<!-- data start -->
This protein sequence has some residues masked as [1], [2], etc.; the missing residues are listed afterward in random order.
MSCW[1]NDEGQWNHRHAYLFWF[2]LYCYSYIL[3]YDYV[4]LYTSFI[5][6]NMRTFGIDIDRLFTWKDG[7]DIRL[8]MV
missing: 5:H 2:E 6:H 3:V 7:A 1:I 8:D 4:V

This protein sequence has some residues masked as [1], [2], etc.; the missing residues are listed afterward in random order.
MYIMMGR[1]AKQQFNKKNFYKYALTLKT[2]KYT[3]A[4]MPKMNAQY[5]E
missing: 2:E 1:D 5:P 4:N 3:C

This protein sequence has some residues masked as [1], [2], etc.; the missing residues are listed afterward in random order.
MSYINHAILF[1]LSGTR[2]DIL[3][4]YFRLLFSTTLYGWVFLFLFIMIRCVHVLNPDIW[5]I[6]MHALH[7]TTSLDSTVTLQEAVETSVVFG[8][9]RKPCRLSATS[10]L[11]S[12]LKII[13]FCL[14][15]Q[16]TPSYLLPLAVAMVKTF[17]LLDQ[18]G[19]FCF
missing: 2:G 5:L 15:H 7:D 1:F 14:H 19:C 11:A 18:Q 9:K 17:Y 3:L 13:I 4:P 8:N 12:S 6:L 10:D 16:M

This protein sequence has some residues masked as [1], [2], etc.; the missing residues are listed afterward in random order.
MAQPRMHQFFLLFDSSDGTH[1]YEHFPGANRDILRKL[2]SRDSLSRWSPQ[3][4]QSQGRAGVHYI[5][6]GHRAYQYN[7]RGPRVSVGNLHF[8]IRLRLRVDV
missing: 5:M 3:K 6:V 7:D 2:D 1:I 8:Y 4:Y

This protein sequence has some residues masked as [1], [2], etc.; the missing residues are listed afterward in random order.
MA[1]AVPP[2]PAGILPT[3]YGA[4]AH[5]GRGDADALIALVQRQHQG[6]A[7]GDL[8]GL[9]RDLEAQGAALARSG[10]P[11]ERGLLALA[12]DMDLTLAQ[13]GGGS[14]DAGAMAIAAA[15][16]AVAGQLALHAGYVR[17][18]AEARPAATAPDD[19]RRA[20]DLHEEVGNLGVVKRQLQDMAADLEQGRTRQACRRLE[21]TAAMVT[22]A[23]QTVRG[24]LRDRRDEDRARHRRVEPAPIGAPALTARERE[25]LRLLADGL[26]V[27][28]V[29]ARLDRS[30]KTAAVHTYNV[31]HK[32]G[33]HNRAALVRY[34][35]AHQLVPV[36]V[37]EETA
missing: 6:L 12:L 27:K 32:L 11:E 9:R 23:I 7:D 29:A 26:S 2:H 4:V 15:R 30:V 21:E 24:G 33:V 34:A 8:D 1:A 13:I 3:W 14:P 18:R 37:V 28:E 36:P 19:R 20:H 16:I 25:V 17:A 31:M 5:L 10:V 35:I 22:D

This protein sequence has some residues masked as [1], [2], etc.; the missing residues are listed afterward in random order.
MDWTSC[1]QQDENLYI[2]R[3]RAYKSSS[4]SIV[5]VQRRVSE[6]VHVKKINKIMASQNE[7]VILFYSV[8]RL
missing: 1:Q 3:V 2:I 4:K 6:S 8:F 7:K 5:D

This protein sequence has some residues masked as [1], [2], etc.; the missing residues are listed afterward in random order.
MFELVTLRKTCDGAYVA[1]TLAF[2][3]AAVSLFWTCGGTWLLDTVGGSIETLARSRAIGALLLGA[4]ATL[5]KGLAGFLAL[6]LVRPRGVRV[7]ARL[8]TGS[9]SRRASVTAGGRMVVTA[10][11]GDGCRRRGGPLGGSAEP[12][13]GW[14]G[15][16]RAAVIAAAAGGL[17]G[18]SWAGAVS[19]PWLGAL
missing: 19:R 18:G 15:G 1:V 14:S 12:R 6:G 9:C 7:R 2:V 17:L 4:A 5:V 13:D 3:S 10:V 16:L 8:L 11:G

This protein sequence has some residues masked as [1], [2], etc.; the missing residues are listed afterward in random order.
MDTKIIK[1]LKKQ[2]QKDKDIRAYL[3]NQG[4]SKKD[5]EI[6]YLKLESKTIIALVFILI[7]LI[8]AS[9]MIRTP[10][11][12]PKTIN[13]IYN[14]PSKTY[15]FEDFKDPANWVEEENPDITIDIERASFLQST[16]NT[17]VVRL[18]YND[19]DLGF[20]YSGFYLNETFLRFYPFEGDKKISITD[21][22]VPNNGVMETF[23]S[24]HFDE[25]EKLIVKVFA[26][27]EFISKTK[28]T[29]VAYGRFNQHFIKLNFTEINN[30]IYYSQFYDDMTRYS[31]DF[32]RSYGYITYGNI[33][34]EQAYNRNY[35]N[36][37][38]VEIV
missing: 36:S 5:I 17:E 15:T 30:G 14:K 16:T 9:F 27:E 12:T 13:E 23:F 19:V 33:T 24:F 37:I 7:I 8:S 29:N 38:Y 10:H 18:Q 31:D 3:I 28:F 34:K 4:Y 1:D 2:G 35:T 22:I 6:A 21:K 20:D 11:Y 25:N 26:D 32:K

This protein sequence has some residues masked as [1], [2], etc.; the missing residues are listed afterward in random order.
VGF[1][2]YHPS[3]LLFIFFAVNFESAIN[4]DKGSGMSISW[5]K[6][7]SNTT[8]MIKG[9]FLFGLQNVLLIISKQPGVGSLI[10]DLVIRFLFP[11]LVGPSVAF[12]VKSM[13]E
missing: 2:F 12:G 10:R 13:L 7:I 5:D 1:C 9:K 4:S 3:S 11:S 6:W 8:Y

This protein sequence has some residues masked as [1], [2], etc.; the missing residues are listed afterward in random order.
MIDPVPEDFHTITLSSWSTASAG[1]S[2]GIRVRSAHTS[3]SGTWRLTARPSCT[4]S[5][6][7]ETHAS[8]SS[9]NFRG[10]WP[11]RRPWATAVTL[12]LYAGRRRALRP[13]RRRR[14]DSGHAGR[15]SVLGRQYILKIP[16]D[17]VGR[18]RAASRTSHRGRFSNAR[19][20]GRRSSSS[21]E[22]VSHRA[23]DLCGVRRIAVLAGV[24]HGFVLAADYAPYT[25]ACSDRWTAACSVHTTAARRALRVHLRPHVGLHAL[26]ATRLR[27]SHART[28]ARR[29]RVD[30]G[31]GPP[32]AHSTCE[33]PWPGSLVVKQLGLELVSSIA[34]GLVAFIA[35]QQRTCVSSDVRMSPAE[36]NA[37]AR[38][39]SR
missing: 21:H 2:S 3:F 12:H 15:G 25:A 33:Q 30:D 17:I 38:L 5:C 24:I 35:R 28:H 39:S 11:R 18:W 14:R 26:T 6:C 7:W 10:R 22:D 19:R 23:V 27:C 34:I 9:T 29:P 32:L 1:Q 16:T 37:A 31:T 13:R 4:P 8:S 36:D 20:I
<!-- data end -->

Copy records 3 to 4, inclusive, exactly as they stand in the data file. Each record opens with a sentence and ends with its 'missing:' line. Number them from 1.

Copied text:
This protein sequence has some residues masked as [1], [2], etc.; the missing residues are listed afterward in random order.
MSYINHAILF[1]LSGTR[2]DIL[3][4]YFRLLFSTTLYGWVFLFLFIMIRCVHVLNPDIW[5]I[6]MHALH[7]TTSLDSTVTLQEAVETSVVFG[8][9]RKPCRLSATS[10]L[11]S[12]LKII[13]FCL[14][15]Q[16]TPSYLLPLAVAMVKTF[17]LLDQ[18]G[19]FCF
missing: 2:G 5:L 15:H 7:D 1:F 14:H 19:C 11:A 18:Q 9:K 17:Y 3:L 13:I 4:P 8:N 12:S 6:L 10:D 16:M

This protein sequence has some residues masked as [1], [2], etc.; the missing residues are listed afterward in random order.
MAQPRMHQFFLLFDSSDGTH[1]YEHFPGANRDILRKL[2]SRDSLSRWSPQ[3][4]QSQGRAGVHYI[5][6]GHRAYQYN[7]RGPRVSVGNLHF[8]IRLRLRVDV
missing: 5:M 3:K 6:V 7:D 2:D 1:I 8:Y 4:Y